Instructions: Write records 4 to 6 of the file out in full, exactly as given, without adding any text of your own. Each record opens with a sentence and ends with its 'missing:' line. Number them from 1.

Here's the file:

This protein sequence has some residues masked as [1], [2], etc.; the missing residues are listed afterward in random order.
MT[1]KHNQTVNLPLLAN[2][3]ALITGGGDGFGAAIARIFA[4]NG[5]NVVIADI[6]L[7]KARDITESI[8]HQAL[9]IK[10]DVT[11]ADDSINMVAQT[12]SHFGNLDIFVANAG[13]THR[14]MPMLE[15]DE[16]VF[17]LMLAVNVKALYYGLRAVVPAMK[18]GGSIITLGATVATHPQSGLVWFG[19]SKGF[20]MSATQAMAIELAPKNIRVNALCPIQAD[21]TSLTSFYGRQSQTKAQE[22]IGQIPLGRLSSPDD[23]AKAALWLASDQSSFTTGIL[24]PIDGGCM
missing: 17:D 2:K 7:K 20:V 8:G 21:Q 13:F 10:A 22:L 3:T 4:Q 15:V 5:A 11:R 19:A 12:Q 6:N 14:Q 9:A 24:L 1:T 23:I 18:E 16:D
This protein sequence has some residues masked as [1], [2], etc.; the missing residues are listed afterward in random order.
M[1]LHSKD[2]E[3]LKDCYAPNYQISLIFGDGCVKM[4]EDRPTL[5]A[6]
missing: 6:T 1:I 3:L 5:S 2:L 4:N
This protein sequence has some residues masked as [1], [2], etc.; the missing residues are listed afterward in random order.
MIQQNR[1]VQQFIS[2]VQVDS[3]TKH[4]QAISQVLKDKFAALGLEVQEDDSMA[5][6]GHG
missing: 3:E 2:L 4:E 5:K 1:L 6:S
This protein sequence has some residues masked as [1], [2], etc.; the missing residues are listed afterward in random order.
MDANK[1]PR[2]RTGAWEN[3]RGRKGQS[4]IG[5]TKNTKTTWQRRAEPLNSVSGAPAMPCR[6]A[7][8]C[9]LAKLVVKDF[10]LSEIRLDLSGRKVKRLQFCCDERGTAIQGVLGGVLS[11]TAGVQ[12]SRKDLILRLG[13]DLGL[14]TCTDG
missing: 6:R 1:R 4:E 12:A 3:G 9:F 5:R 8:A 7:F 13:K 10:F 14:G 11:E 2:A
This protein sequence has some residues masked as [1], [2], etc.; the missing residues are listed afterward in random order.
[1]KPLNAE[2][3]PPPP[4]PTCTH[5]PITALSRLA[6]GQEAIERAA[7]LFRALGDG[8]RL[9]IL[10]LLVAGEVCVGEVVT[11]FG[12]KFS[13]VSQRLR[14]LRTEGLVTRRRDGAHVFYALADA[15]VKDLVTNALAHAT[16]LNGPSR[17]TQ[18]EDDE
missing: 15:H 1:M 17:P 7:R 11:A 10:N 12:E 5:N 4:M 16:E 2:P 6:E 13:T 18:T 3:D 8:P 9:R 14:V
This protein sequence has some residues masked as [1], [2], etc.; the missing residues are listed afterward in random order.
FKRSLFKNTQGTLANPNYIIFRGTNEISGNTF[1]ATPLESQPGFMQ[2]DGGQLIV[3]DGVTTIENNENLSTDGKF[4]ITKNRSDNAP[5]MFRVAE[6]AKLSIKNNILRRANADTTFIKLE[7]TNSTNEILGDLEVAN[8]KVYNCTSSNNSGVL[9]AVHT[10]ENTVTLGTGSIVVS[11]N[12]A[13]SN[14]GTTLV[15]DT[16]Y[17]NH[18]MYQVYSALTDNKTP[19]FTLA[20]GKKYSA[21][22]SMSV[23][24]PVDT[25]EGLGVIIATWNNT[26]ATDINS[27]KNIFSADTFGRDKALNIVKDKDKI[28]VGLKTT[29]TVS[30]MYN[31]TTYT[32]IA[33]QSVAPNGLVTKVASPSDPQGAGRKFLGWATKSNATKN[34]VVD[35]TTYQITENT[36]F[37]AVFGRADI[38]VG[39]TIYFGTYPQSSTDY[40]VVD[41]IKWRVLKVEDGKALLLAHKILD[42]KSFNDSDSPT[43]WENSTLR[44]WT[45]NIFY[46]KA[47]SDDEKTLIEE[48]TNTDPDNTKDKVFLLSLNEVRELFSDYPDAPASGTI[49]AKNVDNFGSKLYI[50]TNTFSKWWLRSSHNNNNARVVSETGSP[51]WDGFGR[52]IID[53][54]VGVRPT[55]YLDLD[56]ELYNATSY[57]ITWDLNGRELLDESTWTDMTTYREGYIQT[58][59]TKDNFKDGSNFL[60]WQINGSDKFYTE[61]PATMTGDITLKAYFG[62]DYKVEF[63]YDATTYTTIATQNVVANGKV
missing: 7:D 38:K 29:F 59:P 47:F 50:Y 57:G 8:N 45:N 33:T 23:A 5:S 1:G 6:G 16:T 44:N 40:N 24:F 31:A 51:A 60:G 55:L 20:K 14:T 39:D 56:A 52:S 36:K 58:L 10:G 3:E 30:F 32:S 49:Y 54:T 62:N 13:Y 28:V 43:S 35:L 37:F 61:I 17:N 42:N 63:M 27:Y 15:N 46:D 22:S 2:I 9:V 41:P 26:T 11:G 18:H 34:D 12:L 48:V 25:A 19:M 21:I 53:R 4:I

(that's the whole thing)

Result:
This protein sequence has some residues masked as [1], [2], etc.; the missing residues are listed afterward in random order.
MDANK[1]PR[2]RTGAWEN[3]RGRKGQS[4]IG[5]TKNTKTTWQRRAEPLNSVSGAPAMPCR[6]A[7][8]C[9]LAKLVVKDF[10]LSEIRLDLSGRKVKRLQFCCDERGTAIQGVLGGVLS[11]TAGVQ[12]SRKDLILRLG[13]DLGL[14]TCTDG
missing: 6:R 1:R 4:E 12:A 3:G 9:F 5:R 8:A 7:F 13:K 10:F 14:G 11:E 2:A
This protein sequence has some residues masked as [1], [2], etc.; the missing residues are listed afterward in random order.
[1]KPLNAE[2][3]PPPP[4]PTCTH[5]PITALSRLA[6]GQEAIERAA[7]LFRALGDG[8]RL[9]IL[10]LLVAGEVCVGEVVT[11]FG[12]KFS[13]VSQRLR[14]LRTEGLVTRRRDGAHVFYALADA[15]VKDLVTNALAHAT[16]LNGPSR[17]TQ[18]EDDE
missing: 15:H 1:M 17:P 7:R 11:A 10:N 12:E 5:N 4:M 16:E 2:P 6:E 13:T 18:T 3:D 8:P 9:R 14:V
This protein sequence has some residues masked as [1], [2], etc.; the missing residues are listed afterward in random order.
FKRSLFKNTQGTLANPNYIIFRGTNEISGNTF[1]ATPLESQPGFMQ[2]DGGQLIV[3]DGVTTIENNENLSTDGKF[4]ITKNRSDNAP[5]MFRVAE[6]AKLSIKNNILRRANADTTFIKLE[7]TNSTNEILGDLEVAN[8]KVYNCTSSNNSGVL[9]AVHT[10]ENTVTLGTGSIVVS[11]N[12]A[13]SN[14]GTTLV[15]DT[16]Y[17]NH[18]MYQVYSALTDNKTP[19]FTLA[20]GKKYSA[21][22]SMSV[23][24]PVDT[25]EGLGVIIATWNNT[26]ATDINS[27]KNIFSADTFGRDKALNIVKDKDKI[28]VGLKTT[29]TVS[30]MYN[31]TTYT[32]IA[33]QSVAPNGLVTKVASPSDPQGAGRKFLGWATKSNATKN[34]VVD[35]TTYQITENT[36]F[37]AVFGRADI[38]VG[39]TIYFGTYPQSSTDY[40]VVD[41]IKWRVLKVEDGKALLLAHKILD[42]KSFNDSDSPT[43]WENSTLR[44]WT[45]NIFY[46]KA[47]SDDEKTLIEE[48]TNTDPDNTKDKVFLLSLNEVRELFSDYPDAPASGTI[49]AKNVDNFGSKLYI[50]TNTFSKWWLRSSHNNNNARVVSETGSP[51]WDGFGR[52]IID[53][54]VGVRPT[55]YLDLD[56]ELYNATSY[57]ITWDLNGRELLDESTWTDMTTYREGYIQT[58][59]TKDNFKDGSNFL[60]WQINGSDKFYTE[61]PATMTGDITLKAYFG[62]DYKVEF[63]YDATTYTTIATQNVVANGKV
missing: 7:D 38:K 29:F 59:P 47:F 50:Y 57:G 8:N 45:N 33:T 23:A 5:S 1:G 6:G 16:T 44:N 40:N 24:F 31:A 51:A 60:G 55:L 20:K 14:T 39:D 56:A 52:S 36:K 58:L 10:G 3:E 30:F 32:S 49:Y 54:T 62:N 13:Y 28:V 43:S 35:L 37:F 61:I 17:N 42:N 63:M 27:Y 15:N 46:D 22:S 2:I 9:V 41:P 26:T 11:G 18:H 34:D 12:L 48:V 25:A 19:M 21:I 53:R 4:I